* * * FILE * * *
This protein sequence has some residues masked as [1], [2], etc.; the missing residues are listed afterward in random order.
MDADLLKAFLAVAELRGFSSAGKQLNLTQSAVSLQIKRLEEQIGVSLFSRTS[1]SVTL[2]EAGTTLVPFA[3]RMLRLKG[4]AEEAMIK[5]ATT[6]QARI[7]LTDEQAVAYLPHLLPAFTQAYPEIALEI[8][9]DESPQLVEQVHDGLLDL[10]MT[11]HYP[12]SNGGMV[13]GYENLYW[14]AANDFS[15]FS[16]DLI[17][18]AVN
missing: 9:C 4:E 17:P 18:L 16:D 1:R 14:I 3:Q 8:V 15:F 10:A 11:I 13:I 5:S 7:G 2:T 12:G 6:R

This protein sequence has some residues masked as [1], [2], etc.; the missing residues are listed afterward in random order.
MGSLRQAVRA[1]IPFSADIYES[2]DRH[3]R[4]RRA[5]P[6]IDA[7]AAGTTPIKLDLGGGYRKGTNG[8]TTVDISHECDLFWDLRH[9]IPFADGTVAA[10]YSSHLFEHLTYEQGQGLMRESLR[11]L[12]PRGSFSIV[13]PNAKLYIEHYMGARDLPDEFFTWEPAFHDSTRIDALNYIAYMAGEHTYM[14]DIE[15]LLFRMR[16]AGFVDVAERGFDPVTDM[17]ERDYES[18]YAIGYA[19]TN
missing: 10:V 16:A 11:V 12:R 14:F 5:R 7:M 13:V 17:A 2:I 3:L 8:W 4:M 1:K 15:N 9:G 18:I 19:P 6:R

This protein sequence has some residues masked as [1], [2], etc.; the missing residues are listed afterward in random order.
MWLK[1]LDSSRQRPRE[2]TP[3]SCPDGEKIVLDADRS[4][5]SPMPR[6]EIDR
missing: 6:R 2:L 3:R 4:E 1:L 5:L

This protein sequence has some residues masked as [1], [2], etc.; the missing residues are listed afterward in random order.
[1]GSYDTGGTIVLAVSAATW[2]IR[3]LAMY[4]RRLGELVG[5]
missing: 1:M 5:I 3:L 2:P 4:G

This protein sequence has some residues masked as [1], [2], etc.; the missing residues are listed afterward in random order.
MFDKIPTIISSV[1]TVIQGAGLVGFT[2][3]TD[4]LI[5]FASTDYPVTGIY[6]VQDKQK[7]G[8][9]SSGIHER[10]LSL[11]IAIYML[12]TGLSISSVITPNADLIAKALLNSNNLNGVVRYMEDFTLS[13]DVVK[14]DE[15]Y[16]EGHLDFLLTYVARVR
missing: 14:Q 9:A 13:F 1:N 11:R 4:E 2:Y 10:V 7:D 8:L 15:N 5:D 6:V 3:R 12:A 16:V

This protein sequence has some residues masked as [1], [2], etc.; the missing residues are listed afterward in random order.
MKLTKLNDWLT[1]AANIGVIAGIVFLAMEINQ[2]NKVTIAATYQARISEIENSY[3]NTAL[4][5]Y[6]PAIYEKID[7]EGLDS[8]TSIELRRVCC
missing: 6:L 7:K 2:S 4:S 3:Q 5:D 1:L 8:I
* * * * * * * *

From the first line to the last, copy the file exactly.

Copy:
This protein sequence has some residues masked as [1], [2], etc.; the missing residues are listed afterward in random order.
MDADLLKAFLAVAELRGFSSAGKQLNLTQSAVSLQIKRLEEQIGVSLFSRTS[1]SVTL[2]EAGTTLVPFA[3]RMLRLKG[4]AEEAMIK[5]ATT[6]QARI[7]LTDEQAVAYLPHLLPAFTQAYPEIALEI[8][9]DESPQLVEQVHDGLLDL[10]MT[11]HYP[12]SNGGMV[13]GYENLYW[14]AANDFS[15]FS[16]DLI[17][18]AVN
missing: 9:C 4:E 17:P 18:L 16:D 1:R 14:I 3:Q 8:V 15:F 10:A 11:I 13:I 5:S 7:G 2:T 12:G 6:R

This protein sequence has some residues masked as [1], [2], etc.; the missing residues are listed afterward in random order.
MGSLRQAVRA[1]IPFSADIYES[2]DRH[3]R[4]RRA[5]P[6]IDA[7]AAGTTPIKLDLGGGYRKGTNG[8]TTVDISHECDLFWDLRH[9]IPFADGTVAA[10]YSSHLFEHLTYEQGQGLMRESLR[11]L[12]PRGSFSIV[13]PNAKLYIEHYMGARDLPDEFFTWEPAFHDSTRIDALNYIAYMAGEHTYM[14]DIE[15]LLFRMR[16]AGFVDVAERGFDPVTDM[17]ERDYES[18]YAIGYA[19]TN
missing: 10:V 16:A 11:V 12:R 14:F 5:R 7:M 13:V 17:A 2:I 3:L 8:W 4:M 1:K 15:N 9:G 18:I 19:P 6:R

This protein sequence has some residues masked as [1], [2], etc.; the missing residues are listed afterward in random order.
MWLK[1]LDSSRQRPRE[2]TP[3]SCPDGEKIVLDADRS[4][5]SPMPR[6]EIDR
missing: 6:R 2:L 3:R 4:E 1:L 5:L

This protein sequence has some residues masked as [1], [2], etc.; the missing residues are listed afterward in random order.
[1]GSYDTGGTIVLAVSAATW[2]IR[3]LAMY[4]RRLGELVG[5]
missing: 1:M 5:I 3:L 2:P 4:G

This protein sequence has some residues masked as [1], [2], etc.; the missing residues are listed afterward in random order.
MFDKIPTIISSV[1]TVIQGAGLVGFT[2][3]TD[4]LI[5]FASTDYPVTGIY[6]VQDKQK[7]G[8][9]SSGIHER[10]LSL[11]IAIYML[12]TGLSISSVITPNADLIAKALLNSNNLNGVVRYMEDFTLS[13]DVVK[14]DE[15]Y[16]EGHLDFLLTYVARVR
missing: 14:Q 9:A 13:F 1:N 11:R 4:E 2:Y 10:V 7:D 8:L 15:N 5:D 6:V 3:R 12:A 16:V

This protein sequence has some residues masked as [1], [2], etc.; the missing residues are listed afterward in random order.
MKLTKLNDWLT[1]AANIGVIAGIVFLAMEINQ[2]NKVTIAATYQARISEIENSY[3]NTAL[4][5]Y[6]PAIYEKID[7]EGLDS[8]TSIELRRVCC
missing: 6:L 7:K 2:S 4:S 3:Q 5:D 1:L 8:I